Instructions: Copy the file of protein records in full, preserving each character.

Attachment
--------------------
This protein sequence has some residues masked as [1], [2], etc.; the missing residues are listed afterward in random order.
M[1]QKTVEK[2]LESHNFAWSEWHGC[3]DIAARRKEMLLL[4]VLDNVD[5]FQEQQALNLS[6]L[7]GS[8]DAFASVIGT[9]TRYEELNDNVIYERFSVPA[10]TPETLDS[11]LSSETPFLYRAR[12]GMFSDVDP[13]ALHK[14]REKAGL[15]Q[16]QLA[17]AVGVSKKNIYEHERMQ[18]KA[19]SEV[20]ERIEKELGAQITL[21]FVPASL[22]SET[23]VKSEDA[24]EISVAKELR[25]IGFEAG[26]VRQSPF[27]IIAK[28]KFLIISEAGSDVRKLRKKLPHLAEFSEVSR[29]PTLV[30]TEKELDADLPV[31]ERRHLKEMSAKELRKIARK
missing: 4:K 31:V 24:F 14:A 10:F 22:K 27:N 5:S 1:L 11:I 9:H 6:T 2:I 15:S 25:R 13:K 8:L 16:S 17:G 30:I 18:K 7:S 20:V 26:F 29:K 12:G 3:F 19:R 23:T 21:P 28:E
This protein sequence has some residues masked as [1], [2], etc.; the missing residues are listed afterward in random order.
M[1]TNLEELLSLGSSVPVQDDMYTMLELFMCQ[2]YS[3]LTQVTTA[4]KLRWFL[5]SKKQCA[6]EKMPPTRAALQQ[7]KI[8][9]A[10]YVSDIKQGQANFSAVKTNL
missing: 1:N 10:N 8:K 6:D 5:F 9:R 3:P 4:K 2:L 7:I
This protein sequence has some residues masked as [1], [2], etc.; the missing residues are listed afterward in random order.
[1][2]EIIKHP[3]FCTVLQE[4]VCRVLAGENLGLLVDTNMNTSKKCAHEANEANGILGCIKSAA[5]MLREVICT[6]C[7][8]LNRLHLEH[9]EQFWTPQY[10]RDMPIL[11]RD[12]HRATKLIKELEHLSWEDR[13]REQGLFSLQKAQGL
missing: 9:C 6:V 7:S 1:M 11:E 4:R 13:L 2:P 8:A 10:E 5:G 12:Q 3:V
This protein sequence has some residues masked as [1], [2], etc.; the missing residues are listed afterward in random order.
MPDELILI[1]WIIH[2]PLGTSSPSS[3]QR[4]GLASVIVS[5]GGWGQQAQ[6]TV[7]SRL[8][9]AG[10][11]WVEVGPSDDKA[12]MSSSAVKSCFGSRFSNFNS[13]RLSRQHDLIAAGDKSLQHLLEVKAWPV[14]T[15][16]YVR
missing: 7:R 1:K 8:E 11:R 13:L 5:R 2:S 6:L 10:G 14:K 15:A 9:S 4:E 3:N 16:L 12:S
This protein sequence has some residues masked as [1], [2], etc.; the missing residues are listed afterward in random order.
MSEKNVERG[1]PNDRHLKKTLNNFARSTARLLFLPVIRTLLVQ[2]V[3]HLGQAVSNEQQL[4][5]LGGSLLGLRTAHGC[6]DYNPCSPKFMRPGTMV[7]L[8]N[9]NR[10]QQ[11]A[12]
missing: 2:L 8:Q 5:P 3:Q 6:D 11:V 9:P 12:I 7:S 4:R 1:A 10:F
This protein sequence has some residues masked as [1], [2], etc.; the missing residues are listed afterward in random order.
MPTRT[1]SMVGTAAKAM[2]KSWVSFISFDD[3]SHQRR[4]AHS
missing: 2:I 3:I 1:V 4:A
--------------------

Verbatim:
This protein sequence has some residues masked as [1], [2], etc.; the missing residues are listed afterward in random order.
M[1]QKTVEK[2]LESHNFAWSEWHGC[3]DIAARRKEMLLL[4]VLDNVD[5]FQEQQALNLS[6]L[7]GS[8]DAFASVIGT[9]TRYEELNDNVIYERFSVPA[10]TPETLDS[11]LSSETPFLYRAR[12]GMFSDVDP[13]ALHK[14]REKAGL[15]Q[16]QLA[17]AVGVSKKNIYEHERMQ[18]KA[19]SEV[20]ERIEKELGAQITL[21]FVPASL[22]SET[23]VKSEDA[24]EISVAKELR[25]IGFEAG[26]VRQSPF[27]IIAK[28]KFLIISEAGSDVRKLRKKLPHLAEFSEVSR[29]PTLV[30]TEKELDADLPV[31]ERRHLKEMSAKELRKIARK
missing: 4:K 31:V 24:F 14:A 10:F 22:K 27:N 5:S 1:L 11:I 9:H 6:T 2:I 15:S 25:R 13:K 8:L 16:S 17:G 30:I 18:K 7:S 20:V 26:F 29:K 12:G 3:F 19:R 23:T 21:P 28:E
This protein sequence has some residues masked as [1], [2], etc.; the missing residues are listed afterward in random order.
M[1]TNLEELLSLGSSVPVQDDMYTMLELFMCQ[2]YS[3]LTQVTTA[4]KLRWFL[5]SKKQCA[6]EKMPPTRAALQQ[7]KI[8][9]A[10]YVSDIKQGQANFSAVKTNL
missing: 1:N 10:N 8:K 6:D 5:F 9:R 3:P 4:K 2:L 7:I
This protein sequence has some residues masked as [1], [2], etc.; the missing residues are listed afterward in random order.
[1][2]EIIKHP[3]FCTVLQE[4]VCRVLAGENLGLLVDTNMNTSKKCAHEANEANGILGCIKSAA[5]MLREVICT[6]C[7][8]LNRLHLEH[9]EQFWTPQY[10]RDMPIL[11]RD[12]HRATKLIKELEHLSWEDR[13]REQGLFSLQKAQGL
missing: 9:C 6:V 7:S 1:M 11:E 4:R 13:L 2:P 8:A 10:E 5:G 12:Q 3:V
This protein sequence has some residues masked as [1], [2], etc.; the missing residues are listed afterward in random order.
MPDELILI[1]WIIH[2]PLGTSSPSS[3]QR[4]GLASVIVS[5]GGWGQQAQ[6]TV[7]SRL[8][9]AG[10][11]WVEVGPSDDKA[12]MSSSAVKSCFGSRFSNFNS[13]RLSRQHDLIAAGDKSLQHLLEVKAWPV[14]T[15][16]YVR
missing: 7:R 1:K 8:E 11:R 13:L 5:R 2:S 6:L 10:G 14:K 15:A 9:S 4:E 3:N 16:L 12:S
This protein sequence has some residues masked as [1], [2], etc.; the missing residues are listed afterward in random order.
MSEKNVERG[1]PNDRHLKKTLNNFARSTARLLFLPVIRTLLVQ[2]V[3]HLGQAVSNEQQL[4][5]LGGSLLGLRTAHGC[6]DYNPCSPKFMRPGTMV[7]L[8]N[9]NR[10]QQ[11]A[12]
missing: 2:L 8:Q 5:P 3:Q 6:D 11:V 9:P 12:I 7:S 4:R 1:A 10:F
This protein sequence has some residues masked as [1], [2], etc.; the missing residues are listed afterward in random order.
MPTRT[1]SMVGTAAKAM[2]KSWVSFISFDD[3]SHQRR[4]AHS
missing: 2:I 3:I 1:V 4:A